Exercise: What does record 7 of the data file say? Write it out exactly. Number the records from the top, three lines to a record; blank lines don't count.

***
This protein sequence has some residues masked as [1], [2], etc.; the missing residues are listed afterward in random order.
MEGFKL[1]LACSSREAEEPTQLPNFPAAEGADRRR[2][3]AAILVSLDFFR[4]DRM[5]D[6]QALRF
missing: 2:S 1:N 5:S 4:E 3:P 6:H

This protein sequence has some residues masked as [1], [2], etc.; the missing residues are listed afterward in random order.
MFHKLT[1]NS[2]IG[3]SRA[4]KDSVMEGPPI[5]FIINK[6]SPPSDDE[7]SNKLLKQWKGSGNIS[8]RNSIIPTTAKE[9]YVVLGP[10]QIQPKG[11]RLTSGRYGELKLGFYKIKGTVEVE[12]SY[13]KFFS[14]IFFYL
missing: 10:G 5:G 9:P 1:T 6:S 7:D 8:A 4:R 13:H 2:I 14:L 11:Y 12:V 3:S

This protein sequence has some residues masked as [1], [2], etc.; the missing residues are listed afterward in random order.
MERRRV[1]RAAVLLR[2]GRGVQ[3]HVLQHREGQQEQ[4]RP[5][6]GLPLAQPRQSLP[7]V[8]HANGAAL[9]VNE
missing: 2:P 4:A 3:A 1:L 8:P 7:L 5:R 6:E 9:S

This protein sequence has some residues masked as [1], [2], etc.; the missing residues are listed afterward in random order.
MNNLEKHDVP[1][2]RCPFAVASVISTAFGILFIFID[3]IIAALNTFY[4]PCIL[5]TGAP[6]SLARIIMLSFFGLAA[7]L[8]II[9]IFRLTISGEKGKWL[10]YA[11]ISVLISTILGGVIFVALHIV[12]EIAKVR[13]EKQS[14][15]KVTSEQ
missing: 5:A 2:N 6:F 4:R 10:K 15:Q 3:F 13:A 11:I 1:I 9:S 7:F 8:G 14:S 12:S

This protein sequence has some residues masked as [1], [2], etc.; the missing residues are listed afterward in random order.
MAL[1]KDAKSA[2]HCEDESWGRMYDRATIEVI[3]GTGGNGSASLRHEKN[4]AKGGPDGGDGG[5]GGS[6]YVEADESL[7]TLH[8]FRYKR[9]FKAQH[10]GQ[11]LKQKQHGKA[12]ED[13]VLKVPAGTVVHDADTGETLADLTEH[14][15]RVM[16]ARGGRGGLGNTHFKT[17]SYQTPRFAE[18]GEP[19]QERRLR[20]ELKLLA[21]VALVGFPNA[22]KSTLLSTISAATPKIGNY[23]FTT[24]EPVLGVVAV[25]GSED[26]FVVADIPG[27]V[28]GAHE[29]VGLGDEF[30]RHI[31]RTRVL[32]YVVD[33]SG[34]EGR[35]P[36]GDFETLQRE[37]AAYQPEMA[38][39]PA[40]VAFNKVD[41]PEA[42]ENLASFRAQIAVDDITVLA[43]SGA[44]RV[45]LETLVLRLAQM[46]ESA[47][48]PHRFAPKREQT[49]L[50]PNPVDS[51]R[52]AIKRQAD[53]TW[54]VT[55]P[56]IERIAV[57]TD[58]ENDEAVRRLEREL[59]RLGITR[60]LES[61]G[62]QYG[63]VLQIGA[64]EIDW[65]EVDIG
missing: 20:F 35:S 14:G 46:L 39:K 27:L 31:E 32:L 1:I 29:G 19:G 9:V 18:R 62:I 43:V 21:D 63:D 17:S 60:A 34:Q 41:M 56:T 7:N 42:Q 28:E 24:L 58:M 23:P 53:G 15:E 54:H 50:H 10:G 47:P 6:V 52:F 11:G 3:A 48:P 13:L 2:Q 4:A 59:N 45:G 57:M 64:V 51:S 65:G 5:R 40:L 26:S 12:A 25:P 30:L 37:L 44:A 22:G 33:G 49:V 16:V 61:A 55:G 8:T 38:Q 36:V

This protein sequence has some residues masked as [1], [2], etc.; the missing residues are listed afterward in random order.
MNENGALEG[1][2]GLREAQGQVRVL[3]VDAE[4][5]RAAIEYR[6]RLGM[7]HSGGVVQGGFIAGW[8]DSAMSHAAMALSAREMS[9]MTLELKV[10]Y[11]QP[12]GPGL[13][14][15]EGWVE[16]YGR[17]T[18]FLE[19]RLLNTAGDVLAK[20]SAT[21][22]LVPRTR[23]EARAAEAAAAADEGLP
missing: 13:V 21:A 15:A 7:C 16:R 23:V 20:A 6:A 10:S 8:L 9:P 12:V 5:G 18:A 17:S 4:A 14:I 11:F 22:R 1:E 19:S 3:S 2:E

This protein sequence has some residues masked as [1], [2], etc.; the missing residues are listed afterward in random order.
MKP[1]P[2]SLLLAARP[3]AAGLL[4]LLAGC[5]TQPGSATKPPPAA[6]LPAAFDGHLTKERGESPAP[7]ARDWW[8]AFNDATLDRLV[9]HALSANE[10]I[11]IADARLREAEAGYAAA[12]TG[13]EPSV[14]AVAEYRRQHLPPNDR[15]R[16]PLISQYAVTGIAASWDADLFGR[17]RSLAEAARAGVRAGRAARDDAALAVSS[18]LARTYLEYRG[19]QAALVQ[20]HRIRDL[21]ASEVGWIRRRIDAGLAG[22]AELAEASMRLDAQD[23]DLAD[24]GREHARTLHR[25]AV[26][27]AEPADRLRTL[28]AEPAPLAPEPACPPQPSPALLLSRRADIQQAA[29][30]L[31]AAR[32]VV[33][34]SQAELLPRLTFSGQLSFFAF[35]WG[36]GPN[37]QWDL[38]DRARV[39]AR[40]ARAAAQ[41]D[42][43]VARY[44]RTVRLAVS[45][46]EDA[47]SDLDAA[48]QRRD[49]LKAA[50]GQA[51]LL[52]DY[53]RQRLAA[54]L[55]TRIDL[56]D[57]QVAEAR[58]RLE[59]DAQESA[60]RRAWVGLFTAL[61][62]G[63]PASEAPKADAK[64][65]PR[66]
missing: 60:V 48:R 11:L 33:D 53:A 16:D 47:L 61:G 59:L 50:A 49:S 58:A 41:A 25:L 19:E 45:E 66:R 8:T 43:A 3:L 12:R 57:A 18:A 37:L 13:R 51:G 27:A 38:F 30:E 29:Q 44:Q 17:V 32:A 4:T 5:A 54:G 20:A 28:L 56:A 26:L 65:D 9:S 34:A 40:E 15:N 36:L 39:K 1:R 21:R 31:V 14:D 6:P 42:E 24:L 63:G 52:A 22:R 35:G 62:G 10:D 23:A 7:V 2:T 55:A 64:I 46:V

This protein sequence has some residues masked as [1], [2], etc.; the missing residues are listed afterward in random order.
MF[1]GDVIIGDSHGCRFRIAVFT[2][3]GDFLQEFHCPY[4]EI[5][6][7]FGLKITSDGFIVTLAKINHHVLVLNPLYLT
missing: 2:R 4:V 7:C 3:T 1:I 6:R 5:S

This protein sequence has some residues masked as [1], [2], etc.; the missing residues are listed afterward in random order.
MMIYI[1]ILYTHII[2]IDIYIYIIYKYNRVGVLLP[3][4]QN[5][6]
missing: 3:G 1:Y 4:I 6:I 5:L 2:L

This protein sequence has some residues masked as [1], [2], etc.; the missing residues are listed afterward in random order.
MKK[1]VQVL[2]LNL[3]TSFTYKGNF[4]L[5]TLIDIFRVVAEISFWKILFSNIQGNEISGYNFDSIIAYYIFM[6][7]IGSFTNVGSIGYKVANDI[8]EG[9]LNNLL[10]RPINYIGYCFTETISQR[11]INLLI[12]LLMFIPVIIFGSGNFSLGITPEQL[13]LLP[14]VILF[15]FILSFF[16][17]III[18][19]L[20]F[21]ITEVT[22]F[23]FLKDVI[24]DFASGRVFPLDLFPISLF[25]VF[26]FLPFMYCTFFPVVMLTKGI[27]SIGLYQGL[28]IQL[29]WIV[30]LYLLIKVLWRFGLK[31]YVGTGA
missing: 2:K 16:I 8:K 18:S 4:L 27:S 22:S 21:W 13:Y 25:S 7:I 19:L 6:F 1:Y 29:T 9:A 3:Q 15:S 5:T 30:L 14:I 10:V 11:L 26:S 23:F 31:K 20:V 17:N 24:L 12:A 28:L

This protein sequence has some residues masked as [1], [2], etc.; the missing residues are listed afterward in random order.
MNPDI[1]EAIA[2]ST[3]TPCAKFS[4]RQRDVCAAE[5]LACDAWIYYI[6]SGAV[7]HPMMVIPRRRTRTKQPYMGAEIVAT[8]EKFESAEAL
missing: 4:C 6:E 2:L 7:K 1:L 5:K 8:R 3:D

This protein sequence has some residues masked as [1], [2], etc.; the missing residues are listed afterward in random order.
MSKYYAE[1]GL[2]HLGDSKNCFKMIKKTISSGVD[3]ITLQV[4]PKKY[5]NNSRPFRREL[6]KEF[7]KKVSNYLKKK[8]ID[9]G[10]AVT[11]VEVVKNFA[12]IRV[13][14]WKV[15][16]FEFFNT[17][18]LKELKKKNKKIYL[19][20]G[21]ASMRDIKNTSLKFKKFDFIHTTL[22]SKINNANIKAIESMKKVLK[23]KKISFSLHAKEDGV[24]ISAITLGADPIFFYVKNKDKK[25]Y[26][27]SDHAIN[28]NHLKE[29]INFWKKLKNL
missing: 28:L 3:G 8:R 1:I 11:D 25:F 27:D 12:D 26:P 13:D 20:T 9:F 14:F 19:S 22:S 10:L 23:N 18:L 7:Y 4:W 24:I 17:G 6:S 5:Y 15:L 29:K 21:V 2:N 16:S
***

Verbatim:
This protein sequence has some residues masked as [1], [2], etc.; the missing residues are listed afterward in random order.
MKP[1]P[2]SLLLAARP[3]AAGLL[4]LLAGC[5]TQPGSATKPPPAA[6]LPAAFDGHLTKERGESPAP[7]ARDWW[8]AFNDATLDRLV[9]HALSANE[10]I[11]IADARLREAEAGYAAA[12]TG[13]EPSV[14]AVAEYRRQHLPPNDR[15]R[16]PLISQYAVTGIAASWDADLFGR[17]RSLAEAARAGVRAGRAARDDAALAVSS[18]LARTYLEYRG[19]QAALVQ[20]HRIRDL[21]ASEVGWIRRRIDAGLAG[22]AELAEASMRLDAQD[23]DLAD[24]GREHARTLHR[25]AV[26][27]AEPADRLRTL[28]AEPAPLAPEPACPPQPSPALLLSRRADIQQAA[29][30]L[31]AAR[32]VV[33][34]SQAELLPRLTFSGQLSFFAF[35]WG[36]GPN[37]QWDL[38]DRARV[39]AR[40]ARAAAQ[41]D[42][43]VARY[44]RTVRLAVS[45][46]EDA[47]SDLDAA[48]QRRD[49]LKAA[50]GQA[51]LL[52]DY[53]RQRLAA[54]L[55]TRIDL[56]D[57]QVAEAR[58]RLE[59]DAQESA[60]RRAWVGLFTAL[61][62]G[63]PASEAPKADAK[64][65]PR[66]
missing: 60:V 48:R 11:L 33:D 53:A 16:D 47:L 61:G 59:L 50:A 49:S 58:A 41:A 25:L 19:E 45:E 66:R 8:T 43:A 3:L 12:R 57:A 18:A 37:L 13:R 51:G 27:A 38:F 30:E 29:Q 44:Q 17:V 32:A 4:T 5:A 54:G 20:A 28:L 56:A 26:L 65:D 9:S 34:A 40:E 15:N 36:L 39:K 1:R 21:R 31:V 14:D 6:P 42:E 24:L 63:G 52:A 22:R 35:G 62:G 10:D 23:A 7:V 2:T 55:A 64:I 46:V